WASHINGTON - In an effort to curb money laundering, the Federal Reserve is urging U.S. banks to keep closer tabs on customers who set up checking accounts through foreign institutions.

The Fed's 12 district banks have devised new requirements to make sure that member banks know the identities of people and businesses opening "payable-through" accounts.

The rules, which the district banks have been mailing out this week, take effect immediately.

With a payable-through account, a U.S. bank opens a checking account for a foreign bank. Then, for a fee, the foreign bank offers customers outside the United States the use of the account to conduct transactions here.

The foreign bank provides the customers with checks that enable them to draw on its account at the U.S. institution, just as if they had an account at the American bank. The group of "sub-account holders," as they are called, can number several hundred for one account.

In a March 3 letter to the district banks, the Fed said banks have been lax in guarding against money laundering through these accounts.

"It appears that some U.S. banking entities are not exercising the same degree of care with respect to payable-through accounts that they exercise for domestic customers," the letter said.

Most banks, it added, make little or no effort to verify information about the people and businesses that are using their accounts.

"We are concerned because people who are offshore get access to U.S. accounts without going through know-your-customer procedures," Rick Small, the Fed's point man on money laundering, said in an interview.

The new requirements call for U.S. banks to make sure that foreign institutions carefully identify users of the accounts. Alternatively, U.S. banks must gather the information themselves.

The rules may mean U.S. bankers will have to review foreign banks' procedures for identifying the account holder, the central bank said. U.S. banks also may have to analyze foreign laws and rules to monitor the transactions.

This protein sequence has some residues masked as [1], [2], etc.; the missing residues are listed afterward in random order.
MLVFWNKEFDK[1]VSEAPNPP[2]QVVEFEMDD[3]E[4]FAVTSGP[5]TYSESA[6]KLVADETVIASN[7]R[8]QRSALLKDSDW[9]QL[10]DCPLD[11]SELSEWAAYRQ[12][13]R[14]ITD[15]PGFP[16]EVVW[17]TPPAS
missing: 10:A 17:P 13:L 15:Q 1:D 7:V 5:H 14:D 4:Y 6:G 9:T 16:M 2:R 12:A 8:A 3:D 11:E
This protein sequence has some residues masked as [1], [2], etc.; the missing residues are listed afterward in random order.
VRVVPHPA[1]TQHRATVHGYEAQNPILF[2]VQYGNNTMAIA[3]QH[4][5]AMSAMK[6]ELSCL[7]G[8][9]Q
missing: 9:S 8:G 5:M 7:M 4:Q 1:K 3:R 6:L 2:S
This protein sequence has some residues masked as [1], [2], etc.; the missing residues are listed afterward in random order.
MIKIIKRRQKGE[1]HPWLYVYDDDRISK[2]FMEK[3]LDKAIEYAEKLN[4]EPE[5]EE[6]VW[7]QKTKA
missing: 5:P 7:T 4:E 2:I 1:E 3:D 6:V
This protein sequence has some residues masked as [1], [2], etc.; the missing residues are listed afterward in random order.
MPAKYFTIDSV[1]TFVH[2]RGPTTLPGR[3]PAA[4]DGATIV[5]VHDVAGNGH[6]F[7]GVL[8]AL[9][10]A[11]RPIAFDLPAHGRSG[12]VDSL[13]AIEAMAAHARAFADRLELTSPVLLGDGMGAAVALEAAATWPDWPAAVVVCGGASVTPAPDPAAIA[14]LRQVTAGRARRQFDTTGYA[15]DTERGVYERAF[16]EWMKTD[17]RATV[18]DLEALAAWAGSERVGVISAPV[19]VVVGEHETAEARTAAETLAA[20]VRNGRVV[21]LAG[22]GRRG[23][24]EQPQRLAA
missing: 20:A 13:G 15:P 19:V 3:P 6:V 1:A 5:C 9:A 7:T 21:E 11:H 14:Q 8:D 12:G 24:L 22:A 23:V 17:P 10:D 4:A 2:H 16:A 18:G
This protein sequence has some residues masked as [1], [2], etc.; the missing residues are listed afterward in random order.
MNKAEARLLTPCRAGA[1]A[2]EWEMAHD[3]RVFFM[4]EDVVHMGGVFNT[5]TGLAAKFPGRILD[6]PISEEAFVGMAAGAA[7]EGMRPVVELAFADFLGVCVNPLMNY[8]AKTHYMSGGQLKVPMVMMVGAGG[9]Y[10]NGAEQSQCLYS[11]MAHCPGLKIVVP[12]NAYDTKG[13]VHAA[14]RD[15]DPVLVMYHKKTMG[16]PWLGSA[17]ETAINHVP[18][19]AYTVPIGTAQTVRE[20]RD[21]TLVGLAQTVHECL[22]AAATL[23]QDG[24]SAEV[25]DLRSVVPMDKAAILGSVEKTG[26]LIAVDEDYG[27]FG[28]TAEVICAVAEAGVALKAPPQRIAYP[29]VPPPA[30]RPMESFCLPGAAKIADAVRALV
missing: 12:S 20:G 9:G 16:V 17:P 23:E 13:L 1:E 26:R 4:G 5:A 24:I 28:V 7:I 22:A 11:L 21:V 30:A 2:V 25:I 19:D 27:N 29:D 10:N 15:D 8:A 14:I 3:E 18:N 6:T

In addition, under the new rules, banks are expected to watch account activities conducted in the payable-through accounts and report suspicious activity the same way they file domestic account suspicions.

In some cases, said the Fed, the bank should stop the arrangement as fast as possible.

A bank should end the relationship if it can't obtain information about the users of the account, of if the foreign bank can't identify its own customers.

Mr. Small said while some banks already have such identification policies in place, it will be a burden on other banks.

"Even the best banks in the world may have to do a little work," he said.

Each of the Fed's district banks has been asked to start examining for compliance immediately.

New examination procedures developed for the rules will be sent soon to the banks.

The new exams, said Mr. Small, will focus on banks' internal policies. The Fed will take samplings based on those procedures, he said. "We're really relying on banks to do the work," Mr. Small said.

But at least for a while, the Fed will focus on suggestions for improvements rather than enforcements. The central bank has instructed its examiners to not include criticisms of payable-through accounts on the exam report until July 1.

The Fed has also asked examiners to hold off on recommending any supervisory action until the second half of 1995, unless they find violations of the Bank Secrecy Act or indications of criminal conduct.

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